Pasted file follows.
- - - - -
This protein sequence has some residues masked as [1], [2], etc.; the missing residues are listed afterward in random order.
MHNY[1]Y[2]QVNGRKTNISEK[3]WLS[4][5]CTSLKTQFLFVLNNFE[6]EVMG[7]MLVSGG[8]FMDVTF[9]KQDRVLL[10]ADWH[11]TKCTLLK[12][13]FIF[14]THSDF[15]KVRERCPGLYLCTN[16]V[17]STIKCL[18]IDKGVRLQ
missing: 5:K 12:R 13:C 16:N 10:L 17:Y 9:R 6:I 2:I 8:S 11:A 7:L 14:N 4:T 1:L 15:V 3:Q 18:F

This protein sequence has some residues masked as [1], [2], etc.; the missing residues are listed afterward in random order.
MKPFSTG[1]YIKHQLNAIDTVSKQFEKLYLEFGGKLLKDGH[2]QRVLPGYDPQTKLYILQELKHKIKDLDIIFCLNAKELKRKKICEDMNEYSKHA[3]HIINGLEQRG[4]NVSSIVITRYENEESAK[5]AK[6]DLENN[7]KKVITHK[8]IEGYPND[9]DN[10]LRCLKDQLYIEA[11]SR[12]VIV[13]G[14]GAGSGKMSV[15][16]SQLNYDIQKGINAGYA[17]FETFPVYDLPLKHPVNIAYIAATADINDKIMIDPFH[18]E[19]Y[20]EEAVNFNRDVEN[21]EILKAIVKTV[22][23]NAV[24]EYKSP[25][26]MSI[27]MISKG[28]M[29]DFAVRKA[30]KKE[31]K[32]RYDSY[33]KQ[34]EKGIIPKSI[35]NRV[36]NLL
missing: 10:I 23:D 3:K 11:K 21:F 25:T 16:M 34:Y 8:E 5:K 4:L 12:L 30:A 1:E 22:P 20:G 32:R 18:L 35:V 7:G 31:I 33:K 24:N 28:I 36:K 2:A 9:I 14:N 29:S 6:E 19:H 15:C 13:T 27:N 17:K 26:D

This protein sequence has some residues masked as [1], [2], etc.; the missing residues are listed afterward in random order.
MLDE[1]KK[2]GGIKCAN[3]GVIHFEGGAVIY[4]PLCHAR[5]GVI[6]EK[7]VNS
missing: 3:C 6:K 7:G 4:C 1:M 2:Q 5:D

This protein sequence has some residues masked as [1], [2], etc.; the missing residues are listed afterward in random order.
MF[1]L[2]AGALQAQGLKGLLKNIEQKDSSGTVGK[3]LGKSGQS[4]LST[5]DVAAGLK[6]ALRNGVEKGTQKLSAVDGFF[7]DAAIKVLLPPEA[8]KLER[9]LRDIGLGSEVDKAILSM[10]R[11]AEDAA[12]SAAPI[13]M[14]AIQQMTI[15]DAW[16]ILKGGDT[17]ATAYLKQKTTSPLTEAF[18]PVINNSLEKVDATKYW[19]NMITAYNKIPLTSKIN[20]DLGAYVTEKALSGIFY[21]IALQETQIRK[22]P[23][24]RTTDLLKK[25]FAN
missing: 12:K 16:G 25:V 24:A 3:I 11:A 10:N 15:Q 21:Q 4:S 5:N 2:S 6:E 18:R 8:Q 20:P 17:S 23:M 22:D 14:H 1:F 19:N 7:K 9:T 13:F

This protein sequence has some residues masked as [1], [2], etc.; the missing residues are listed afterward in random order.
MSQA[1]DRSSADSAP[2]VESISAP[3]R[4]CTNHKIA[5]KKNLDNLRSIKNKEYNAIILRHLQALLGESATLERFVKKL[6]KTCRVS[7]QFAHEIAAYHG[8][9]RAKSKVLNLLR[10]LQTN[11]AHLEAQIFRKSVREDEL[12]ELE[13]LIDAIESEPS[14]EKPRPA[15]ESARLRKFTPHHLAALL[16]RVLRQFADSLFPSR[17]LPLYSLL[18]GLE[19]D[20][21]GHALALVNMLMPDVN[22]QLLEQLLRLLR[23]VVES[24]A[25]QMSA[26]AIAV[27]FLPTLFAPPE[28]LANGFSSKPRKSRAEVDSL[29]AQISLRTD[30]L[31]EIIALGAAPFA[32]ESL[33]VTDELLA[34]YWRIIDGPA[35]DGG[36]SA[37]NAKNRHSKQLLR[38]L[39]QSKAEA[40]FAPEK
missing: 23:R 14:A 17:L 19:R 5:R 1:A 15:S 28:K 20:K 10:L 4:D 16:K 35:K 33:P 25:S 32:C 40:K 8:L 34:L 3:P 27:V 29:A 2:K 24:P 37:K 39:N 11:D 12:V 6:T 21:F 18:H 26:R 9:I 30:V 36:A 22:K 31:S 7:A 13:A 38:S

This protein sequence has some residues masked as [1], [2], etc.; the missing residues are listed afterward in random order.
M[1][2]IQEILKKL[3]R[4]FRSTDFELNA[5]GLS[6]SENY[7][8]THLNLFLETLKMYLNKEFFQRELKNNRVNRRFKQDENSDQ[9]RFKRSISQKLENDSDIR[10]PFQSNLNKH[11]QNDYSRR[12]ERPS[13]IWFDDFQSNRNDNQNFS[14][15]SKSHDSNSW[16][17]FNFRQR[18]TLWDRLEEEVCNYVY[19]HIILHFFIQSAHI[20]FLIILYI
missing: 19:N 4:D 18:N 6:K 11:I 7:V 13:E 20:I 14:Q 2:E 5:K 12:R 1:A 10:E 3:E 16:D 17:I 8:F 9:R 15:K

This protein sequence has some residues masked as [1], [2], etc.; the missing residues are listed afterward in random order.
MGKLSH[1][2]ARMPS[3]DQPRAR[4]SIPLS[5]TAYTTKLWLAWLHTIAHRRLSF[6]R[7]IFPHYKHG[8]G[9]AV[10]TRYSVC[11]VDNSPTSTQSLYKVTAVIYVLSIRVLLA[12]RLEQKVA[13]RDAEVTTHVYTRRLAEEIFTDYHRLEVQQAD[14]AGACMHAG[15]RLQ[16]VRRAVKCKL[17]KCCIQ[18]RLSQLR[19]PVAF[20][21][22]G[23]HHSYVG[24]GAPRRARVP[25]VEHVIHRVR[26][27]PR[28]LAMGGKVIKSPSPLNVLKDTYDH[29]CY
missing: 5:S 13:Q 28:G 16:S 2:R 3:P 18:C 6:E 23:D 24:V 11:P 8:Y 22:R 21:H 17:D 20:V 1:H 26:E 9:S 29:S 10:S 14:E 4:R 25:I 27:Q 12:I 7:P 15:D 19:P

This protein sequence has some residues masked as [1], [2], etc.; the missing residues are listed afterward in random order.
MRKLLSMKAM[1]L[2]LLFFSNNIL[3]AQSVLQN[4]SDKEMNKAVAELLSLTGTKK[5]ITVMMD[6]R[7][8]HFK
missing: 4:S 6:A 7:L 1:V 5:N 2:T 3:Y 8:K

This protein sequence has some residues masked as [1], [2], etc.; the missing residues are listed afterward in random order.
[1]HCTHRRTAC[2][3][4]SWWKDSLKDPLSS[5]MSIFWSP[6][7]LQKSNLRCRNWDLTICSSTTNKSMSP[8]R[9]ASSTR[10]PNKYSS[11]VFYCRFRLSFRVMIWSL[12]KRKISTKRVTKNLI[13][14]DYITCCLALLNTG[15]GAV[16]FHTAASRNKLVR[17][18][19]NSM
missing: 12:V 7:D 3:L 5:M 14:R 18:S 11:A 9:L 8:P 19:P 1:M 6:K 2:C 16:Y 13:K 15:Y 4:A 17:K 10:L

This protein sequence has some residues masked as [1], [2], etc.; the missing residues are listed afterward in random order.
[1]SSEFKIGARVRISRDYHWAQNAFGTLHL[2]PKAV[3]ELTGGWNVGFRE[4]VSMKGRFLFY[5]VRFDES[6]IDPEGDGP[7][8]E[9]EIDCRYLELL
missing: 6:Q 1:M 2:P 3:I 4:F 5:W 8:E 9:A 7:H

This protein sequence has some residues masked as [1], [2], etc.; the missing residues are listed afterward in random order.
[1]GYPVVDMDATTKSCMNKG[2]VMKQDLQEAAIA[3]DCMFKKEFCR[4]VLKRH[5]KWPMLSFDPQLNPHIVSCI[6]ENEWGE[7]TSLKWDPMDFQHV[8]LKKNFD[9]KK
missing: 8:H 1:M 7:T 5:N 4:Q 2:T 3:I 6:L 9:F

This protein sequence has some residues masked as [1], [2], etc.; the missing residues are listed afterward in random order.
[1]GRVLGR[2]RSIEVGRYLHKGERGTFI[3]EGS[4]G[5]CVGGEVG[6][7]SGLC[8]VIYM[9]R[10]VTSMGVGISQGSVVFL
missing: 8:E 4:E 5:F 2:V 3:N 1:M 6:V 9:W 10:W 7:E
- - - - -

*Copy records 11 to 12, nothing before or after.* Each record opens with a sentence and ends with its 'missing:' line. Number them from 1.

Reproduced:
This protein sequence has some residues masked as [1], [2], etc.; the missing residues are listed afterward in random order.
[1]GYPVVDMDATTKSCMNKG[2]VMKQDLQEAAIA[3]DCMFKKEFCR[4]VLKRH[5]KWPMLSFDPQLNPHIVSCI[6]ENEWGE[7]TSLKWDPMDFQHV[8]LKKNFD[9]KK
missing: 8:H 1:M 7:T 5:N 4:Q 2:T 3:I 6:L 9:F

This protein sequence has some residues masked as [1], [2], etc.; the missing residues are listed afterward in random order.
[1]GRVLGR[2]RSIEVGRYLHKGERGTFI[3]EGS[4]G[5]CVGGEVG[6][7]SGLC[8]VIYM[9]R[10]VTSMGVGISQGSVVFL
missing: 8:E 4:E 5:F 2:V 3:N 1:M 6:V 9:W 10:W 7:E